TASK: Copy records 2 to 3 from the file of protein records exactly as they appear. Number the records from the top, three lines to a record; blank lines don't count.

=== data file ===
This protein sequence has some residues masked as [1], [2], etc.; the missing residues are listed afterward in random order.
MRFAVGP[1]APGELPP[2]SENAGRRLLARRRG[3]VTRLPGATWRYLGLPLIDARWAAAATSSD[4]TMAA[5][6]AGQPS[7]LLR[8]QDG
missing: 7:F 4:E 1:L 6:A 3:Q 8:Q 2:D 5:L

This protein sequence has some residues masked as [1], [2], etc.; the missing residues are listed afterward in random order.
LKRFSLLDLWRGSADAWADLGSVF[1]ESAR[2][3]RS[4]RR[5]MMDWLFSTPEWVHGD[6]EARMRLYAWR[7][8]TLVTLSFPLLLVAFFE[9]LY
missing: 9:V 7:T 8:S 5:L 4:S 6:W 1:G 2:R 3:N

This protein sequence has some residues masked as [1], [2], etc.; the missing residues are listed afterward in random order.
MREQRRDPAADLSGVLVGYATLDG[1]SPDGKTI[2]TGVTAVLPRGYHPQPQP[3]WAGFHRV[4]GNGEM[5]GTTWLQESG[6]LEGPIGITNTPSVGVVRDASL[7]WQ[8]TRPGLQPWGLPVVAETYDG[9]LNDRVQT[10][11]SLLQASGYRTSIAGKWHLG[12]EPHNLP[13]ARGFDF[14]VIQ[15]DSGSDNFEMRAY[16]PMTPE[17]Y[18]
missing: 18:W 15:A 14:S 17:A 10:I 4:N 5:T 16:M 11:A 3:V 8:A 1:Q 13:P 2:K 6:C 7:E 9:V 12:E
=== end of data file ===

This protein sequence has some residues masked as [1], [2], etc.; the missing residues are listed afterward in random order.
LKRFSLLDLWRGSADAWADLGSVF[1]ESAR[2][3]RS[4]RR[5]MMDWLFSTPEWVHGD[6]EARMRLYAWR[7][8]TLVTLSFPLLLVAFFE[9]LY
missing: 9:V 7:T 8:S 5:L 4:S 6:W 1:G 2:R 3:N

This protein sequence has some residues masked as [1], [2], etc.; the missing residues are listed afterward in random order.
MREQRRDPAADLSGVLVGYATLDG[1]SPDGKTI[2]TGVTAVLPRGYHPQPQP[3]WAGFHRV[4]GNGEM[5]GTTWLQESG[6]LEGPIGITNTPSVGVVRDASL[7]WQ[8]TRPGLQPWGLPVVAETYDG[9]LNDRVQT[10][11]SLLQASGYRTSIAGKWHLG[12]EPHNLP[13]ARGFDF[14]VIQ[15]DSGSDNFEMRAY[16]PMTPE[17]Y[18]
missing: 18:W 15:A 14:S 17:A 10:I 4:N 5:T 16:M 11:A 3:V 8:A 1:Q 13:P 2:K 6:C 7:E 9:V 12:E